How The Recession Affects You

Whether you realize a direct or indirect impact, the recession affects you in one way or another. It’s become a dangerous snowball that began with the weeding out of weak or overexposed businesses. As it has grown in size, it can affect your job and put at risk the things you need most.

Have some of your job benefits disappear, or has the free wireless Internet access you use while waiting for your oil change become extinct? Chances are you or someone close to you has lost their home or job, and are struggling to make ends meet.

Take my brother, for example, who was until recently a very successful mortgage loan officer in the Phoenix, Arizona area. He sold re-finance loans to help people take advantage of the rock bottom loan rates and, in some cases, pull some equity out of their homes. As a home owner, he relied on his income to pay his mortgage.

Since the mortgage and credit crisis, it has been increasingly difficult for him to sell loans. It had such a great impact on his life that he watched his once comfortable income plummet to virtually nothing. He took a second job to pay the bills, but even that wasn’t enough and he was left facing his own financial crisis.

After struggling to produce enough income and having depleted six months of emergency savings, the recession effects got the best of him and he lost his own home.

Was he one of the foolish who bought more than he could afford? At the time he bought a home that was completely in reason with his income and he had saved several months in emergency savings. My brother did everything we are taught to do financially, and he thought he had achieved “the American Dream.” Months later he realized just how quickly the economy and the snowball effect of the market can take the American Dream away from you.

His home is gone, his credit is destroyed, and now he makes more money waiting tables at a nearby restaurant than he could at his “safe and secure” job.

Just like many other Americans, his income is squeezed and future uncertain, and he is faced with no other choice but to cut back his living expenses to the bare minimum. He is “lucky” as a single adult. Many families don’t have the luxury of cutting back any more than they have with children and dependence, and are forced to add more credit card debt with no end in sight.

As a result, many business are running anything but business as usual, as their monthly revenue stream is experiencing a drastic setback. Since those businesses are selling lower volumes of services or products, and therefore losing profits, they are forced to cut costs themselves and increase their prices.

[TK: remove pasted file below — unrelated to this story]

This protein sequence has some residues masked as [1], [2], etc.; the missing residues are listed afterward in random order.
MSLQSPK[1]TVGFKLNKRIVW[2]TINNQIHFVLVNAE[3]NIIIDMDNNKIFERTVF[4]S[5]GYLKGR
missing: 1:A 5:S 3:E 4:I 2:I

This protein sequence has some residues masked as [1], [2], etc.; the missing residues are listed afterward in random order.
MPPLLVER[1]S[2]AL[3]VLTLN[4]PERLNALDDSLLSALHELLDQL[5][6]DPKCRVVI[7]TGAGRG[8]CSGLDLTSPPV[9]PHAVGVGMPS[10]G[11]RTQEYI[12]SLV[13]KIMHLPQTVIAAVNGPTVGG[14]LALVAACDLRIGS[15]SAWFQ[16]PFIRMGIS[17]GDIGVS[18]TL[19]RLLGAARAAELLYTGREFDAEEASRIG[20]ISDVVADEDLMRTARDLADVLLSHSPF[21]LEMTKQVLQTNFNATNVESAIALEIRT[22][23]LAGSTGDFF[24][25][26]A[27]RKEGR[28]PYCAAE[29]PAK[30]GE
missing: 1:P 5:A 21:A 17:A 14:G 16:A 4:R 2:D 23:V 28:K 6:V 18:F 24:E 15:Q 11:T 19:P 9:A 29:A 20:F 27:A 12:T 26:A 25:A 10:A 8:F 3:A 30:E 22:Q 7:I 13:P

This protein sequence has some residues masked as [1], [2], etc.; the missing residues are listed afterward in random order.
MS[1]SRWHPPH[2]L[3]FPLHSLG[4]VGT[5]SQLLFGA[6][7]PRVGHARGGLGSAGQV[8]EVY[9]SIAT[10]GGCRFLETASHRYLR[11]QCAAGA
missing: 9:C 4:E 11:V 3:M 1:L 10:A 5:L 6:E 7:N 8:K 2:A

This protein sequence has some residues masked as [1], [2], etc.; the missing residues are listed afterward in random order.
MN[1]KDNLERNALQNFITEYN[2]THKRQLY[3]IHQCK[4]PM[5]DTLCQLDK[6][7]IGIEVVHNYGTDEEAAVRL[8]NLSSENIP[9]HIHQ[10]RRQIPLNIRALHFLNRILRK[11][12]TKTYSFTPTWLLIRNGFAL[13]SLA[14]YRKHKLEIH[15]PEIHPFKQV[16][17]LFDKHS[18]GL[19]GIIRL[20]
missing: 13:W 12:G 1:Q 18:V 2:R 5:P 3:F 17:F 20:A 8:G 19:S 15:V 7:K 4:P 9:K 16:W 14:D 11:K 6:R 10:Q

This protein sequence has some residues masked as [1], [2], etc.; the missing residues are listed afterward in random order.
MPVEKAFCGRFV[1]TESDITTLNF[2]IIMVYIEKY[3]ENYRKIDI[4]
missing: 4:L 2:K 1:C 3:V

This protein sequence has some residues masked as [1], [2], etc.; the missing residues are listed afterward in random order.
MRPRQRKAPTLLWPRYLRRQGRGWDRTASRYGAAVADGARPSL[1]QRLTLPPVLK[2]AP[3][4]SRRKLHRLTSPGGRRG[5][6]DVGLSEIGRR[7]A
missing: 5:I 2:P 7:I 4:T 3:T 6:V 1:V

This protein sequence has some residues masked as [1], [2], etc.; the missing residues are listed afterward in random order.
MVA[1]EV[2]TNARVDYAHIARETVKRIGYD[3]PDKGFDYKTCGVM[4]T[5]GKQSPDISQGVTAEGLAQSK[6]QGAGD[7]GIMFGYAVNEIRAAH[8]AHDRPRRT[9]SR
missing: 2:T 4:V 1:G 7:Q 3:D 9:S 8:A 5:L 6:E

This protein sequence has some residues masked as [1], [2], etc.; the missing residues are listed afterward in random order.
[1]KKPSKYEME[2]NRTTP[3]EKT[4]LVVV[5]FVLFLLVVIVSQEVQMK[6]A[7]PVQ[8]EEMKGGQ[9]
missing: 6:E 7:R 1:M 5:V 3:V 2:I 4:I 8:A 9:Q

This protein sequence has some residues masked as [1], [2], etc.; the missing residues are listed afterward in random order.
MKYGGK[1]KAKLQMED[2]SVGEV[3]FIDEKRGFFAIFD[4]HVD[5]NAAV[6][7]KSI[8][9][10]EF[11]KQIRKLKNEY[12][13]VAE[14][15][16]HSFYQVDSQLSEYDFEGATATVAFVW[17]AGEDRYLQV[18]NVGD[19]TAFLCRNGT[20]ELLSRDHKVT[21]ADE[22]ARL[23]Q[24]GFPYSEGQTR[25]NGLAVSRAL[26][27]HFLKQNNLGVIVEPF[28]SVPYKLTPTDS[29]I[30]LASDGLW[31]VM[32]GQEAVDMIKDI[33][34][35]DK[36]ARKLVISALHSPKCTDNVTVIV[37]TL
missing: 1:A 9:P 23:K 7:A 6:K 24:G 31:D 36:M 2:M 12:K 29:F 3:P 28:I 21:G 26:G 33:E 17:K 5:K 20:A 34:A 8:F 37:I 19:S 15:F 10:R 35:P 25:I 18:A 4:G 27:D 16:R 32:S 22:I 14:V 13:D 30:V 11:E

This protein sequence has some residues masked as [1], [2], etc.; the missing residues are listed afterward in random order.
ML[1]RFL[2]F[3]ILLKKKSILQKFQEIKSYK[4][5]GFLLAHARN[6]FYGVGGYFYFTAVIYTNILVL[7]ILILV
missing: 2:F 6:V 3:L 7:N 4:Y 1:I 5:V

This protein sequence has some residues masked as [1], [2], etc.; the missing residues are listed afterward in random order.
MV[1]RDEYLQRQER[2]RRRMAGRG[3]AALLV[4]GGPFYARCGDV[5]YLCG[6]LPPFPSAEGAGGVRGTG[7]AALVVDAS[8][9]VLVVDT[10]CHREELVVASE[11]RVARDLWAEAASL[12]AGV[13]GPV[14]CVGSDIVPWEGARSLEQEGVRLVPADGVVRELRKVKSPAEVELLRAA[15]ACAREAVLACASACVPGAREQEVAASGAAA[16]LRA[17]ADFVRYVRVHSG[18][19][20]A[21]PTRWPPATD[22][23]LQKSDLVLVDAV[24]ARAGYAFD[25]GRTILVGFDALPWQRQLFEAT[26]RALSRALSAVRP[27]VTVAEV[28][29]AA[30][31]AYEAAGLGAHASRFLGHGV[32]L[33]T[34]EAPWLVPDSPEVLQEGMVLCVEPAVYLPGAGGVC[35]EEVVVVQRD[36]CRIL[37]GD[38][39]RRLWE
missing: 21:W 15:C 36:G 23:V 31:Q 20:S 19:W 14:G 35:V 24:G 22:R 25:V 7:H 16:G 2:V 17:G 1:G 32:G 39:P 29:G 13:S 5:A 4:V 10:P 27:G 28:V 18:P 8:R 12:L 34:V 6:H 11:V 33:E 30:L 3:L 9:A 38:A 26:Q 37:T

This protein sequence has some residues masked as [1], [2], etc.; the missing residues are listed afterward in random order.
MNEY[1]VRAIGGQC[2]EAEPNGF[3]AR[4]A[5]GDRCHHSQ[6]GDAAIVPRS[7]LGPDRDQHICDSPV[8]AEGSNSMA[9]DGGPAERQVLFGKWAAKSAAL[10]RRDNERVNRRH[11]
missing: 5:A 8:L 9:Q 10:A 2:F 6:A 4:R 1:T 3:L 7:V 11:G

This, of course, has some affect on an increasing inflation rate, which is not good for anyone. Less money coupled with higher costs means dangerous times.

As a result of higher costs of business and lower profits, businesses have to make serious decisions. Because of the credit crisis, they can’t get approved for more loans or credit from the bank. As a result they are unable to write your paycheck and either have to start laying off employees or close up shop all together.

That, of course, worsens the condition for those who are already strapped for cash, which means more tightening and/or increased credit card debt. Once again hurting businesses funnel down to families and individuals.

So hopefully you are not touched by the recession directly or through a loved one. Perhaps it is an indirect exposure when you look at your community and see the impact on the lives around you. How many neighbors have you seen with children, parents or other family members coming to live with them? How many boarded up homes do you pass on your way to work?

These are troubled times for all of us, which requires us to think strategically and have a “what if” plan of action. It’s easy to think, “it won’t happen to me. I have a great job, a stable income, and I’m smarter than that.”

I know my brother thought that way.

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